Prejudices not welcome here…

Yesterday we were thinking about the welcome that we give, and the welcome that God gives us… and it reminded me of the church welcome bulletin that has begun appearing in the last few years… rather than just saying ‘all are welcome’, its a bit more extensive…

WELCOME! We extend a special welcome to those who are single, married, divorced, gay, filthy rich, dirt poor. We extend a special welcome to those who are crying new-borns, skinny as a rake or could afford to lose a few pounds We welcome you if you can sing like Pavarotti or are like our vicar (who can’t carry a note in a bucket). You’re welcome here if you’re just browsing, just woke up or just got out of prison. We don’t care if you’re more Christian than the Archbishop of Canterbury, or haven’t been in church since little Jack’s christening. We extend a special welcome to those who are over 60 but not grown up yet and to teenagers who are growing up too fast. We welcome keep-fit mums, football dads, starving artists, tree-huggers, latte sippers, vegetarians, junk-food eaters. We welcome you if you are having problems or you’re down in the dumps or if you don’t like organised religion – we’ve been there too! If you blew all your money on the horses, you’re welcome here. We offer a welcome to those who think the earth is flat, work too hard, don’t work, can’t spell, or because your grandma is in town and wanted to go to church. We welcome those who are inked, pierced or both. We offer a special welcome to those who could use a prayer right now, had religion shoved down their throat as a kid or got lost in the local oneway system and wound up here by mistake. We welcome tourists, seekers and doubters, bleeding hearts…………and you!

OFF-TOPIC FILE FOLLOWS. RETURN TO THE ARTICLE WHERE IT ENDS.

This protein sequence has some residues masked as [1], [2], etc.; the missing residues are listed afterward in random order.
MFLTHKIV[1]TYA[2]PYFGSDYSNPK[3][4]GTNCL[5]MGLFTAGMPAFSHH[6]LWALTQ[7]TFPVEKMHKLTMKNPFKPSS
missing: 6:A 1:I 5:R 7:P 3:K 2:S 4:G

Of course, there is the age old tension with things like this- you’re welcome so long as you don’t mind us welcoming others…and we’ll protect you so long as you don’t mind us protecting others… which means that although our welcome is wide and inclusive, it has edges too- if you can’t or won’t cope with other people being welcomed, or if you want welcome to mean ‘unconditional trust and total acceptance’- If everyone’s welcome except the fascist/communist/crazy-eyed loon/martian delete as applicable or fill in your own preference… that means our welcome has limits. Which, if you think about it, has to be ok.

Anyway, we were thinking about the welcome God gives to Gentiles- you know, the horrible foreign people like me (and probably you too), the ones who weren’t blessed enough to be born into the covenant… and how the book of Acts describes the shift when it became apparent that God really does welcome all people… go and read chapters 10 & 11 for the actual and reported events, but here’s what I said yesterday:

I said at the outset that this morning we’re thinking about welcome- but there are things that get in the way- prejudices… they’re pretty much the opposite of love, and yet all of us who call ourselves Christians, who try to follow the commands of Jesus, have them. We try to dress them up as wisdom, or reasonable, we may genuinely think that its normal… we can almost certainly see other people’s prejudices much more easily than our own…